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  Total Value: $208,050.00
In 1795 the first regular coin struck for the United States was the gold half eagle. Later in the year the first ten dollar gold pieces were made. The eagle had one obverse and two reverses, all designed by Robert Scot, the Chief Engraver. The obverse showed a plump Liberty facing right wearing an oversized soft cap. It is said that the portrait was taken from a sketch by the famous portrait artist Gilbert Stuart. This Capped Bust to Right design was used until 1804. It was combined with a Small Eagle Reverse from 1795 to 1797. The reverse showed a scrawny eagle holding a wreath in its mouth. The second reverse was Heraldic Eagle Reverse. The newer reverse, used from 1797 to 1804, had mixed up heraldry in that the arrows and olive branch were held in the wrong talons. No denomination is indicated on these coins since gold was valued by its weight and fineness as it was in Europe.

Production of the gold eagle was suspended as of December 1804 on verbal orders of President Thomas Jefferson. In July 1838, two acts of Congress changed the weight and fineness standard for United States gold coins, and Robert Patterson, the Mint Director, was ordered to resume production of the eagle. Acting Mint Engraver Christian Gobrecht designed Liberty Head or Coronet eagle. There are two types of Coronet eagles, Type 1 of 1838 to 1866 and Type 2 of 1867 to 1907.

Capped Bust To Right (1795-1804); Liberty Head No Motto (1838-1866); Liberty Head With Motto (1866-1907); Indian Head (1907-1933)

 
Coin ID
Type
Date
Svc
Grade
Price
Images
 Coin Description
Gold Eagles
RC59689
$10
PCGS
AU58
$49,500
1797 Large Eagle $10 PCGS AU58. Gorgeous! Completely Original.More >>>
RC73371
$10
PCGS
MS61
$22,500
1799 Draped Bust $10 PCGS MS61. R-5. Nice, original surface...More >>>
RC5780005
$10
NGC
MS61
$30,250
1801 Eagle - 1801 $10 NGC MS61...More >>>
RC31404
$10
NGC
AU55
$10,225
1839 Type of 1838 Liberty $10 NGC AU55. Scarce 2-year type. Sharp detail, looks 55. PCGS: $13,500...More >>>
RC31412
$10
PCGS
XF Details
$4,450
1839 Type of 1840 Liberty $10 PCGS XF Details. "Smoothed". Underrated issue - 2nd year of Liberty type. Mintage 12,447...More >>>
RC31253
$10
NGC
AU55
$7,100
1845-O Liberty $10 NGC AU55. Crusty & original. Looks AU58. Collector quality...More >>>
RC31261
$10
NGC
AU55
$7,700
1846-O Liberty $10 NGC AU55. Beautiful, fresh, balanced, lustrous...More >>>
RC74643
$10
PCGS
VF35 CAC
P.O.R
1849 Eagle - 1849 $10 PCGS VF35 CAC...More >>>
RC3127
$10
NGC
AU58
$5,850
1854-S Liberty $10 NGC AU58. 1st year of SF mint production. Scarce in high grades...More >>>
RC31284
$10
NGC
AU55
$10,900
1858-S Liberty $10 NGC AU55. No Uncirculated graded...More >>>
RC31293
$10
PCGS
AU55
$2,575
1861 Liberty $10 Gold PCGS AU55. Civil War $10 issue...More >>>
RC71861A
$10
NGC
XF-AU
P.O.R
1861 Civil War Gold Set - 1861 Gold Dollar NGC AU55, 1861 Quarter Eagle NGC AU55, 1861 Half Eagle PCGS XF45, 1861 Eagle NGC AU55, 1861 Double Eagle NGC XF45 CAC...More >>>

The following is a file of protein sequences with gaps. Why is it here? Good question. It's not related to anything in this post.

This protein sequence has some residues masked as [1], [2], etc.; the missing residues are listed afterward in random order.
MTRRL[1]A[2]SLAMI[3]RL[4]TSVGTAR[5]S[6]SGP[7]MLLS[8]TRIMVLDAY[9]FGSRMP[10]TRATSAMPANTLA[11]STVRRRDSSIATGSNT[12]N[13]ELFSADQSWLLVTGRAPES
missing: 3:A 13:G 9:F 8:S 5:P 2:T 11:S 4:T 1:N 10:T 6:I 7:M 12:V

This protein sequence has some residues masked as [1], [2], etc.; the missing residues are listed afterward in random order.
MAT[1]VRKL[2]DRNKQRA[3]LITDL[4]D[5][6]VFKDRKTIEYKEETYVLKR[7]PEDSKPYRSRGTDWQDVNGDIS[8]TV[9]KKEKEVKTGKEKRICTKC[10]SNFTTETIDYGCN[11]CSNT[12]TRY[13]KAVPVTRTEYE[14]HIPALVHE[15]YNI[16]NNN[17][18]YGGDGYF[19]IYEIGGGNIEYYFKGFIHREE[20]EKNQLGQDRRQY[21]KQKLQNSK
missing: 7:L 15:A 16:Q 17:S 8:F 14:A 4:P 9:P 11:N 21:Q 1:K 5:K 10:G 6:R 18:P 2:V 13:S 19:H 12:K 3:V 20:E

RC31301
$10
PCGS
AU50
P.O.R
1865/865-S Inverted Date Liberty $10 PCGS AU50. Important & rare Civil War variety - "inverted date"...More >>>
RC3147
$10
NGC
AU50
$6,125
1869-S Liberty $10 Gold NGC AU50. Low-mintage issue. Looks 53. PCGS: $7,500. Mintage 6,430...More >>>
RC31492
$10
NGC
XF45
$31,100
1873-CC Liberty $10 Gold NGC XF45. Rare, underrated Carson City issue. PCGS: $29,500. Mintage 4,543...More >>>
RC31241
$10
NGC
AU58
$14,425
1873-S Gold Eagle - 1873-S Liberty $10 NGC AU58. Only 2 finer...More >>>
RC3155
$10
NGC
AU50
$5,350
1882-CC Liberty $10 Gold NGC AU50. Crisp and attractive. PCGS: $5,250. Mintage 6,764...More >>>
In 1795 the first regular coin struck for the United States was the gold half eagle. Later in the year the first ten dollar gold pieces were made. The eagle had one obverse and two reverses, all designed by Robert Scot, the Chief Engraver. The obverse showed a plump Liberty facing right wearing an oversized soft cap. It is said that the portrait was taken from a sketch by the famous portrait artist Gilbert Stuart. This Capped Bust to Right design was used until 1804. It was combined with a Small Eagle Reverse from 1795 to 1797. The reverse showed a scrawny eagle holding a wreath in its mouth. The second reverse was Heraldic Eagle Reverse. The newer reverse, used from 1797 to 1804, had mixed up heraldry in that the arrows and olive branch were held in the wrong talons. No denomination is indicated on these coins since gold was valued by its weight and fineness as it was in Europe.

Production of the gold eagle was suspended as of December 1804 on verbal orders of President Thomas Jefferson. In July 1838, two acts of Congress changed the weight and fineness standard for United States gold coins, and Robert Patterson, the Mint Director, was ordered to resume production of the eagle. Acting Mint Engraver Christian Gobrecht designed Liberty Head or Coronet eagle. There are two types of Coronet eagles, Type 1 of 1838 to 1866 and Type 2 of 1867 to 1907.

Capped Bust To Right (1795-1804); Liberty Head No Motto (1838-1866); Liberty Head With Motto (1866-1907); Indian Head (1907-1933)



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